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Subaru ownership


Mikethack
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I'm considering joining the Subaru clan, potentially looking at a petrol Outback as a way of getting away from diesel DPF issues while wanting the space/ability of an SUV. And we're probably talking 2009 - 2016 Outback, I know that covers 2 versions but I'm not up with what "gens" they are.

I'm a little unsure of Subaru though. On the one hand I read reviews commenting on the reliability, rugged construction and such like, on the other hand I see youtube videos of major engine issues or rusted out subframes or forum threads of people having to do complete engine swaps and the like.

So I'm hoping for some honest feedback on the reality of ownership compared to other major manufacturers. Now I realise that an owners club is perhaps likely to contain members more favourably disposed to the brand than those against. But please don't take that the wrong way, as an ex Lotus owner (some years ago now) I realise that certain brands encourage a loyalty that is based upon the notable plus sides even despite the fact that might mean greater "input" from the owner than would be expected from other mainstream manufacturers.

I guess I'd just like to know up front if it's likely to be a Lotus type experience of great highs accompanied by great lows or not so I know what I'm getting in to.

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It is as you say there are polar opposites on experience, whilst I have not owned many Subarus, in comparison to some, I have had x2 different experiences. First owned a standard STI  - no issues what so ever, was maintained slightly ahead of the manual with more regular oil changes and it never missed a beat, used in all weathers but cleaned regularly and had no rust when sold. Next was an RX so NA engine had for some time used as a daily in all weathers, maintained with more regular oil changes and cleaned regularly - no issues and now with the inlaws still going strong.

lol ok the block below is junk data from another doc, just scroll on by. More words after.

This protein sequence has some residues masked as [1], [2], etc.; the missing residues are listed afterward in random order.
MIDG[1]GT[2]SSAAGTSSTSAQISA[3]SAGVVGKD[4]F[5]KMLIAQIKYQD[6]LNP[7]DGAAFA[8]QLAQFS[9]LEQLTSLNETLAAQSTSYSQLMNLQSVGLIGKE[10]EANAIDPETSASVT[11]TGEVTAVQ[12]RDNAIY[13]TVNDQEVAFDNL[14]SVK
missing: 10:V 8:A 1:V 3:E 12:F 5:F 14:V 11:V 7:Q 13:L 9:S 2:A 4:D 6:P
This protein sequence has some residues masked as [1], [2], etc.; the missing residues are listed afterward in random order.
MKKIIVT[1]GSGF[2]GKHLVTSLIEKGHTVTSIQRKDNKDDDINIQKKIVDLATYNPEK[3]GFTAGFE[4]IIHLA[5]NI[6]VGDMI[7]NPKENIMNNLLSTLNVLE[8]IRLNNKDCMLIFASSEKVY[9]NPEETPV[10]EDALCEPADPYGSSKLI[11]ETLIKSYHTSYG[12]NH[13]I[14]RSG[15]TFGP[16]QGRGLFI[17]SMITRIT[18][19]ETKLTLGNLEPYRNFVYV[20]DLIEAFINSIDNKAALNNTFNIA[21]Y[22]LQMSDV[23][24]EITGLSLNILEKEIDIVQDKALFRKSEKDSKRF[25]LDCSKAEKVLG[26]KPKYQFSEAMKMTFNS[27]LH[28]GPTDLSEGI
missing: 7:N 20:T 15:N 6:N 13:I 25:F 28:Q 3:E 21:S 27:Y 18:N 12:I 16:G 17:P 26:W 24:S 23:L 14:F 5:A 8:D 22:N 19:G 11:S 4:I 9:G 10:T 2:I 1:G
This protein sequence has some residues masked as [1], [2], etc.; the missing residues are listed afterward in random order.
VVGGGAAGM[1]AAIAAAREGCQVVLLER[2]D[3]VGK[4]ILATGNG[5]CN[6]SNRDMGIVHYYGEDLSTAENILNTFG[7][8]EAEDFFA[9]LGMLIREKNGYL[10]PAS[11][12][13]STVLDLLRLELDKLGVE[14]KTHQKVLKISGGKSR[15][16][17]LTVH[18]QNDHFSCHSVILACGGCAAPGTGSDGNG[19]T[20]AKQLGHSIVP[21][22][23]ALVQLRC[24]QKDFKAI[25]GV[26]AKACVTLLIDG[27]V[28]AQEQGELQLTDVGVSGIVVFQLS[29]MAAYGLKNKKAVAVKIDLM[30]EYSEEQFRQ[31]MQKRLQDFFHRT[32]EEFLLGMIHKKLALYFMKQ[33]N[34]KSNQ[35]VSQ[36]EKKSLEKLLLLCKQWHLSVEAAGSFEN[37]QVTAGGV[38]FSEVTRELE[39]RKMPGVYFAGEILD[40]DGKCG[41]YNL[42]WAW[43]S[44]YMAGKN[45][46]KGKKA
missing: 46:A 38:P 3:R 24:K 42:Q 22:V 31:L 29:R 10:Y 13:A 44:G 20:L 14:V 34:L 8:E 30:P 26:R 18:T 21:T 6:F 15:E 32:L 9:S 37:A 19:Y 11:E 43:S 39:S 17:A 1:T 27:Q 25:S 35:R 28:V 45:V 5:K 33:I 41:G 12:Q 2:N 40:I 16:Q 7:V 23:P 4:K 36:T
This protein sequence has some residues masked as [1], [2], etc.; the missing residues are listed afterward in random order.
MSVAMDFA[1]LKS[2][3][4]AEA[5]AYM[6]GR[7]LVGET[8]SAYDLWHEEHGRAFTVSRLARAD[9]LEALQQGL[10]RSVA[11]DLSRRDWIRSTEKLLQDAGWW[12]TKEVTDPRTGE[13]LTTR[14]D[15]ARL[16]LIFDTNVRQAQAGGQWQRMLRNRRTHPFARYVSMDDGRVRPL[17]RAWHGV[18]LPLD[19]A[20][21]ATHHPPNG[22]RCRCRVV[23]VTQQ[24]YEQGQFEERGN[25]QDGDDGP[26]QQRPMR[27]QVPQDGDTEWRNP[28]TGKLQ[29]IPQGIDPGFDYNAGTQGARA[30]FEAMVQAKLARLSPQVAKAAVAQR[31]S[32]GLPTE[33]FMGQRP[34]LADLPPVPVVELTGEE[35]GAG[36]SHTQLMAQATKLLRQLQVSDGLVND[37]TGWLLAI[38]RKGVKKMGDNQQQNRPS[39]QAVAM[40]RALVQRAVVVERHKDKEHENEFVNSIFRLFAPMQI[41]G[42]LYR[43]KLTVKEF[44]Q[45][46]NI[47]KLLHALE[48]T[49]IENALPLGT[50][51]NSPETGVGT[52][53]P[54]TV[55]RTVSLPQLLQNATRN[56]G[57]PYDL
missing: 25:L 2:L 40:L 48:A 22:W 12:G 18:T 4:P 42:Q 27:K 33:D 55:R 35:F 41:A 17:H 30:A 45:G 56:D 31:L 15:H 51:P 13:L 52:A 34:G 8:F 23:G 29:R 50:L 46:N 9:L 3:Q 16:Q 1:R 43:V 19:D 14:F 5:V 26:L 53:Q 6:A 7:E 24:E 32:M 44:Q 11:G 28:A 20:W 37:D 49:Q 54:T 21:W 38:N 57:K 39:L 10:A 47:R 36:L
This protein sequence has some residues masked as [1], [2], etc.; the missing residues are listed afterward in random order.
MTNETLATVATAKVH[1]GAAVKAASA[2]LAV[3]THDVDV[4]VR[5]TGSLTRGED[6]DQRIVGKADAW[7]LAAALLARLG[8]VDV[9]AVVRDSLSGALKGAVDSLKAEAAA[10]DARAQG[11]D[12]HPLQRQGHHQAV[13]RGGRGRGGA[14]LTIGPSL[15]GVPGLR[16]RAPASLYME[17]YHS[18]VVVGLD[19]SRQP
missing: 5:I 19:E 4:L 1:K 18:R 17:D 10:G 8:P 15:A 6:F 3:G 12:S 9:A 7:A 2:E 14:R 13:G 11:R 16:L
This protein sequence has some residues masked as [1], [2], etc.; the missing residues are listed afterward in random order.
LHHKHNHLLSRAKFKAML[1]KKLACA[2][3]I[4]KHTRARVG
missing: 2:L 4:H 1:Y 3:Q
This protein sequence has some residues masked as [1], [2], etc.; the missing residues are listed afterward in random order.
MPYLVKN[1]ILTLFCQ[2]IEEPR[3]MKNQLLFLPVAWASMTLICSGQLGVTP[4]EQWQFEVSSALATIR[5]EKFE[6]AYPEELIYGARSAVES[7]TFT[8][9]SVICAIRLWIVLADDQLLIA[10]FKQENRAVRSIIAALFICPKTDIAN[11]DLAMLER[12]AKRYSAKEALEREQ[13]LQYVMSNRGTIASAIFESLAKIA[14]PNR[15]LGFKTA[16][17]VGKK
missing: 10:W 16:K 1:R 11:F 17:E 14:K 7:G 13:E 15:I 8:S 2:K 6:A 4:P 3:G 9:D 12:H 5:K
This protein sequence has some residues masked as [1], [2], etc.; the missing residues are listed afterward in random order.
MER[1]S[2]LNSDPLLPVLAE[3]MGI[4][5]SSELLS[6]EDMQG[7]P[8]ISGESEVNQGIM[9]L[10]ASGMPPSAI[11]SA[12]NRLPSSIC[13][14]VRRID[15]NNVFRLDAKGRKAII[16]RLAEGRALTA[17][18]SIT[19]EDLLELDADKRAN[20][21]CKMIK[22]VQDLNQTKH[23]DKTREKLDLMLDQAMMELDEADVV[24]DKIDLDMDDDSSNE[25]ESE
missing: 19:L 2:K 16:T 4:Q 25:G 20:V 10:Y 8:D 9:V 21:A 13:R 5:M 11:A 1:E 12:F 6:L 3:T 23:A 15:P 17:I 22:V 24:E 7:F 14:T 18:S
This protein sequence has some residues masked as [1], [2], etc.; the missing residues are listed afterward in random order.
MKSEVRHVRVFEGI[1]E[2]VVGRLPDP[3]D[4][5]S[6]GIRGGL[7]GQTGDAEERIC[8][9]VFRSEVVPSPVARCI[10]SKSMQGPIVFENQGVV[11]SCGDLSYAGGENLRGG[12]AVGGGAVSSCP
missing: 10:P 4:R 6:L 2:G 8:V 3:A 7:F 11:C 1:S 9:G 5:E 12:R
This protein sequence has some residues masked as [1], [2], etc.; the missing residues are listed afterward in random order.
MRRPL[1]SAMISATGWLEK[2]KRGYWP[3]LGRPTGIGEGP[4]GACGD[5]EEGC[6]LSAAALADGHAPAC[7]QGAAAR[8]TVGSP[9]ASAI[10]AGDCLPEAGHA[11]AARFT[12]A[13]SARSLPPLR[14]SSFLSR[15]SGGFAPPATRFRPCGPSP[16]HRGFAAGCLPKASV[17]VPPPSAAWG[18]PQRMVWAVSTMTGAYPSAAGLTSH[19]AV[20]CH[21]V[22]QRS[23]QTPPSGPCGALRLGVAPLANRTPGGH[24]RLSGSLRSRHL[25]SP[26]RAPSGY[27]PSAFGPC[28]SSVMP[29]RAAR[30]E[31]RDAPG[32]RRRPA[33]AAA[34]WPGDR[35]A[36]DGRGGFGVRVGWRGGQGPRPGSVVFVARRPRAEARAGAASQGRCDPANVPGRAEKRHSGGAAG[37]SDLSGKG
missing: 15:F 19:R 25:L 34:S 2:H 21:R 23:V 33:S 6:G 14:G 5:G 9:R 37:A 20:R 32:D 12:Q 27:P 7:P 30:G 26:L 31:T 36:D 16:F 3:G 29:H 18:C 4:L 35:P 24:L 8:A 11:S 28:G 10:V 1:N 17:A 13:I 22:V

Reading about engine failures etc For my next STI I went for a specialist 'built' motor to avoid the potential issues with ringland failure - within 1000 miles of my ownership I caught a gasket failure before it had chance to do any further damage - going through the car I found a lot more issues due to rubbish / shoddy workmanship.

Another STI on the drive, higher mileage engine had rebuilt using uprated gasket and bolts but standard internals, so far so good - some issues with rust on this one but it is being managed.

 

The outback owners would not necessarily be thrashing the living daylights out of their cars but an owner may not be as diligent on the maintenance schedule. Look for an example with a history and if see if you can get it on a ramp to check the underside (Beware of underseal it can be there to hide as well as protect)

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Avoid cars that have lived in Scotland, excess road salt but that goes for many cars not just Subarus.